Respected Douglas Civic Leader Subjected To “Hate Campaign” Over Consolidation Support
One of Douglas’ most dedicated, respsected and involved citizens has reportedly been the target of a hate campaign over his decision to support the effort to consolidate the two local governments.
At Monday’s council meeting, the Douglas City Council extended words of sympathy to Max Matteson, co-chair of the Consolidated Government Committee (CGC), the group which initiated the campaign to have the cities of Douglas and Saugatuck become one city.
Matteson has reportedly been subjected to hate notes as it relates to his activities with CGC.
Citing he did not want to foment further hate material and controversy, Matteson declined to provide any names of the individuals who had targeted him.
Echoing the sentiments of her colleagues, Douglas Mayor Pro Tem Martha Hoexter noted, “I apologize to Max (Matteson). I hope you still consider being a good citizen for Douglas.”
Hoexter was alluding to the numerous contributions Matteson has made to the City of Douglas, being instrumental in starting the Douglas Downtown Authority (DDA), the Douglas Socials at Beery Field, and promoting and taking part in making downtown Douglas more economically viable.
Matteson has been a Douglas resident since 1984 when he and his partner, Bud Baty, purchased and renovated Point Pleasant Marine. The two have actively supported countless local causes designed to improve life in the community.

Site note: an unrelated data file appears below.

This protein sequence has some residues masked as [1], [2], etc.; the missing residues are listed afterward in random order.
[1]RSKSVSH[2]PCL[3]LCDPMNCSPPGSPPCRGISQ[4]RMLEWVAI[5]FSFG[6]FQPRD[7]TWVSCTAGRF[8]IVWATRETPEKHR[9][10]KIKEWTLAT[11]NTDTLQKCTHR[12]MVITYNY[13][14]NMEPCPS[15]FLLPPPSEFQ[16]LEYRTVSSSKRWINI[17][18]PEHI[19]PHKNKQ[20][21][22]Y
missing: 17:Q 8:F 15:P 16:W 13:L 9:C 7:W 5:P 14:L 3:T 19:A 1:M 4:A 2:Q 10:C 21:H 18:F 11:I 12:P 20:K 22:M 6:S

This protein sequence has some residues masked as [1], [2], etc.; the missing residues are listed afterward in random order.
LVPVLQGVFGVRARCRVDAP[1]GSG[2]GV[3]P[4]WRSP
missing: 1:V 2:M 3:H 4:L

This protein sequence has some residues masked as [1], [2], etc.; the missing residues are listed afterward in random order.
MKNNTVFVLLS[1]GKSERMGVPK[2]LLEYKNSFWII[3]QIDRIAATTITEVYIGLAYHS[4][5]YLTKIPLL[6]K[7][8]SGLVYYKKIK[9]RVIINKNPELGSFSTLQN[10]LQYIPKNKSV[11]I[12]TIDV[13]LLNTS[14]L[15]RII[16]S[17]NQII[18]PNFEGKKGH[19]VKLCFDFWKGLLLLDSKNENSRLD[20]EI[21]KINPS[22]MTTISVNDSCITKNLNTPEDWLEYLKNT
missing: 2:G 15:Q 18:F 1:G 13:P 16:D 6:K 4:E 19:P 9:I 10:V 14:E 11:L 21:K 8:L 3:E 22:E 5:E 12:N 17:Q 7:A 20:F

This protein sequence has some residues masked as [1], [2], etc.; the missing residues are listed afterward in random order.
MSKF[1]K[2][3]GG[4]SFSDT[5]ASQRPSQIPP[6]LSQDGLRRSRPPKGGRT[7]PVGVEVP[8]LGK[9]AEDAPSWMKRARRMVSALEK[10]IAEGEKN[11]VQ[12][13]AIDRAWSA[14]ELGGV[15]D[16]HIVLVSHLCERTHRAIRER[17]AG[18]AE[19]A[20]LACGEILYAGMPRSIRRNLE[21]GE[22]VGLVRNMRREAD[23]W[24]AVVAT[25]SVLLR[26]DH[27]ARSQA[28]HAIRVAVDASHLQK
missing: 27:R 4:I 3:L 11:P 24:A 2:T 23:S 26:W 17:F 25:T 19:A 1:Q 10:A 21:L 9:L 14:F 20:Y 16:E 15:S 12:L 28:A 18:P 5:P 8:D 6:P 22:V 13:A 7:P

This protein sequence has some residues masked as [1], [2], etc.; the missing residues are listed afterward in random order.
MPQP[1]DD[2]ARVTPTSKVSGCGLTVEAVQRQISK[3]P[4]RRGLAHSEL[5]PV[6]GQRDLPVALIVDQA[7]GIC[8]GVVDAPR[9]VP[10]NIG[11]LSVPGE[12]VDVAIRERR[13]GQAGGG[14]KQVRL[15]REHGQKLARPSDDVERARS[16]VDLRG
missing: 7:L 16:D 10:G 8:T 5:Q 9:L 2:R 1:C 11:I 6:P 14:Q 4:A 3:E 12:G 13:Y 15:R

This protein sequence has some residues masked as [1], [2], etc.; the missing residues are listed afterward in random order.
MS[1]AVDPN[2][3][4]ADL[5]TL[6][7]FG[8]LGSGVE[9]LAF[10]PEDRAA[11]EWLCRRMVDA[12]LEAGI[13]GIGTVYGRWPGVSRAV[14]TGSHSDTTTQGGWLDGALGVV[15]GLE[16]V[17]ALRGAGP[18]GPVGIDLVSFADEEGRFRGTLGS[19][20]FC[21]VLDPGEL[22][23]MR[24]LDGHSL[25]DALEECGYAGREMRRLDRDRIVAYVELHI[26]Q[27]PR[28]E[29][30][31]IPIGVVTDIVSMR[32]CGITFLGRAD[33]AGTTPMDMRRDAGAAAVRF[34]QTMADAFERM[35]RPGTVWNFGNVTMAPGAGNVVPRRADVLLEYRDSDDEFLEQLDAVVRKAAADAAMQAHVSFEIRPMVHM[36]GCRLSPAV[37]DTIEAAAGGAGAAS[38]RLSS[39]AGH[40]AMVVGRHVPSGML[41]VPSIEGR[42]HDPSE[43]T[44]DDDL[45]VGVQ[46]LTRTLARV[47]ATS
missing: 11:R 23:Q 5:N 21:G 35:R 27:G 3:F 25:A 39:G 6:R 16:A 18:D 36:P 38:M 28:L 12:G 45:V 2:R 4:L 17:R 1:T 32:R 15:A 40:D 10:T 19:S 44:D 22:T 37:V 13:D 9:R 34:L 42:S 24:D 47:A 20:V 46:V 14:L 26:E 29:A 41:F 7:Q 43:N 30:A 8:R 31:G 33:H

In 1994, they were instrumental in the successful re-development of downtown Douglas.
Prior to his retirement, Max served as president and CEO of Salon Enterprises, which owned and operated Panopoulos Salons, Hair Cuts Plus Salons, and Chic Schools.
Matteson is currently a partner in the Dara Real Estate Company. He also serves on the Oxbow Auxiliary Board, and is an active member of the Douglas Congregational United Church of Christ.
“I love this community. I am pro-consolidation because I strongly believe that consolidation is the best option for us to take on tomorrow’s challenges,” said Matteson.
However, not everything was conciliatory on Monday.
Douglas City Council Member Bill Japinga said he was indignant over Matteson’s recent letter to Douglas City Attorney Philip Erickson that raises ethical and legal questions concerning what exactly -and how far - council members can speak to the issue of consolidation.
Japinga himself quoted from Matteson’s letter, which states, in part, “At the most recent Douglas City Council meeting, August 6, which I (Matteson) attended, Councilman Bill Japinga engaged in a spirited and anger-filled recitation of the anti-consolidation campaign language typically used by the main opposition group, the CCIC (Citizens for Independent and Cooperative Communities).”
Referring to the letter, Japinga noted, “I really don’t’ appreciate it.”
Japinga has openly been critical of the non-partisan Citizens Research Council of Michigan’s recent report - which was paid for by the governments of Douglas and Saugatuck - showing that consolidation means a saving of $500,000 per year. The report was revised, but still showed close to the same level of savings of taxpayers’ money should consolidation take place.
Matteson’s letter also states, “The purpose of this letter, given the aforementioned set of facts, is to ascertain from you, the City Attorney of the City of the Village of Douglas, whether an elected or appointed official may ethically or legally engage in electioneering while performing official duties.
“Further, may said municipal officials convert taxpayer-provided resources for the purposes of advancing the political cause of a specific group?”
Matteson said he has yet to receive a response from the city attorney.